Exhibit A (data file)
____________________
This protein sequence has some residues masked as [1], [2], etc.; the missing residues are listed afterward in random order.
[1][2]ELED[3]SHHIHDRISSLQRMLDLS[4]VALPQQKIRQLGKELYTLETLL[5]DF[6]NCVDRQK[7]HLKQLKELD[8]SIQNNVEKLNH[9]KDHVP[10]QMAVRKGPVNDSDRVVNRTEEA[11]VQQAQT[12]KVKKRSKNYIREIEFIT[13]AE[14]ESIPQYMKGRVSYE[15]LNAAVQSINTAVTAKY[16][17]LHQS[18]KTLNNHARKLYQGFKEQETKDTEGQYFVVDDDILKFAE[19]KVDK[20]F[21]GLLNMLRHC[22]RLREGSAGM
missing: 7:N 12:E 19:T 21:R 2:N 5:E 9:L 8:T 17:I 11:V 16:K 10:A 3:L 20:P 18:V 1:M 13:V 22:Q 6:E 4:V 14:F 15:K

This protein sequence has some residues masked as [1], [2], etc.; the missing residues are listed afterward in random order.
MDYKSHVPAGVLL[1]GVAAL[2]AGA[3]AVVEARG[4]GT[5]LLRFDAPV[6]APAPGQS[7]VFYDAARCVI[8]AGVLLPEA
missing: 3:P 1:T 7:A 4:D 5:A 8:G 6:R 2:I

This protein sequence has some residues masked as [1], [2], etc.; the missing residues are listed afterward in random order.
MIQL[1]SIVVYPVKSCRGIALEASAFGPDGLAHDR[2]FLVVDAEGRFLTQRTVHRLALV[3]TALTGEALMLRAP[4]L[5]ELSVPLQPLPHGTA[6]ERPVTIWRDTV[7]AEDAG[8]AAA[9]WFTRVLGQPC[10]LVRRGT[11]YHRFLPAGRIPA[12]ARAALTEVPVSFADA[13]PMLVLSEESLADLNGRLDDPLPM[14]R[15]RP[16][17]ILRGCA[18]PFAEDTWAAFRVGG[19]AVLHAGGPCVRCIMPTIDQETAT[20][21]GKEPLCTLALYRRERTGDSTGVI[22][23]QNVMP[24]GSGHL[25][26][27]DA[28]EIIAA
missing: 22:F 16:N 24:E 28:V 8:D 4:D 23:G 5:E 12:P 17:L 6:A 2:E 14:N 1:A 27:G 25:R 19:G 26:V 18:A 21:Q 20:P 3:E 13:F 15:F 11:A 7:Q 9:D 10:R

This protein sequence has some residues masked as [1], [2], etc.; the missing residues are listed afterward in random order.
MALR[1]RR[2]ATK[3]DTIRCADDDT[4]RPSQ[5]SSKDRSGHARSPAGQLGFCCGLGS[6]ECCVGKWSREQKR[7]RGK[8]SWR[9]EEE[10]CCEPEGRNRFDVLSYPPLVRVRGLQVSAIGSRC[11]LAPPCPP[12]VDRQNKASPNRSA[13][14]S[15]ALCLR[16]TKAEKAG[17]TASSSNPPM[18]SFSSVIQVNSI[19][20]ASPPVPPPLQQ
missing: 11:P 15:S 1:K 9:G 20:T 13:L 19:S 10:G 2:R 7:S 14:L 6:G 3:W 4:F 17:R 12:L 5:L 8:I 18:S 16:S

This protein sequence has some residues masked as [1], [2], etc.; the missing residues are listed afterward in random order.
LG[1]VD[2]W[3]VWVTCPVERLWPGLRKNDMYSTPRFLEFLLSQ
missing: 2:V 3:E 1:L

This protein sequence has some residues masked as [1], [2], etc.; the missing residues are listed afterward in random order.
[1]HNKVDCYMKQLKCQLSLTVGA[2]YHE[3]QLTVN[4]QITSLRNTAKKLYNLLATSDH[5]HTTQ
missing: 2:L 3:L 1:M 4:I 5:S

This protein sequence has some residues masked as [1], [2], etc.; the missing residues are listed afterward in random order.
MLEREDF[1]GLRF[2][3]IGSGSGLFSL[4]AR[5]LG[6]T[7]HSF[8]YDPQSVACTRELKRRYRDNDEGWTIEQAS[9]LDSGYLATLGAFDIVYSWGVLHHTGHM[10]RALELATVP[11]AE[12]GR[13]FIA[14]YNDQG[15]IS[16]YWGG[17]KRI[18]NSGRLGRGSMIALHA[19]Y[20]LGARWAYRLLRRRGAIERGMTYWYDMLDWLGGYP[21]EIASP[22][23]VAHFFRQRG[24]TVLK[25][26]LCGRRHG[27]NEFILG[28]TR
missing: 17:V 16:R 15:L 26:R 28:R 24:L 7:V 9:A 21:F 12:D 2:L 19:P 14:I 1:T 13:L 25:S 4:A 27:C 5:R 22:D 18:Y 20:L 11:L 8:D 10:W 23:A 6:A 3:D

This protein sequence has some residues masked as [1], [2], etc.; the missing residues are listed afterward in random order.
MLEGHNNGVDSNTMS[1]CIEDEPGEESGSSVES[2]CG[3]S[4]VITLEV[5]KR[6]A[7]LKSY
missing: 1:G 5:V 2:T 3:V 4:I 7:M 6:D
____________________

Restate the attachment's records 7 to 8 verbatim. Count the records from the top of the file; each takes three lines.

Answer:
This protein sequence has some residues masked as [1], [2], etc.; the missing residues are listed afterward in random order.
MLEREDF[1]GLRF[2][3]IGSGSGLFSL[4]AR[5]LG[6]T[7]HSF[8]YDPQSVACTRELKRRYRDNDEGWTIEQAS[9]LDSGYLATLGAFDIVYSWGVLHHTGHM[10]RALELATVP[11]AE[12]GR[13]FIA[14]YNDQG[15]IS[16]YWGG[17]KRI[18]NSGRLGRGSMIALHA[19]Y[20]LGARWAYRLLRRRGAIERGMTYWYDMLDWLGGYP[21]EIASP[22][23]VAHFFRQRG[24]TVLK[25][26]LCGRRHG[27]NEFILG[28]TR
missing: 17:V 16:R 15:L 26:R 28:R 24:L 7:V 9:A 21:F 12:D 2:L 19:P 14:I 1:T 13:L 25:S 4:A 27:C 5:R 22:D 18:Y 20:L 11:L 8:D 10:W 23:A 6:A 3:D

This protein sequence has some residues masked as [1], [2], etc.; the missing residues are listed afterward in random order.
MLEGHNNGVDSNTMS[1]CIEDEPGEESGSSVES[2]CG[3]S[4]VITLEV[5]KR[6]A[7]LKSY
missing: 1:G 5:V 2:T 3:V 4:I 7:M 6:D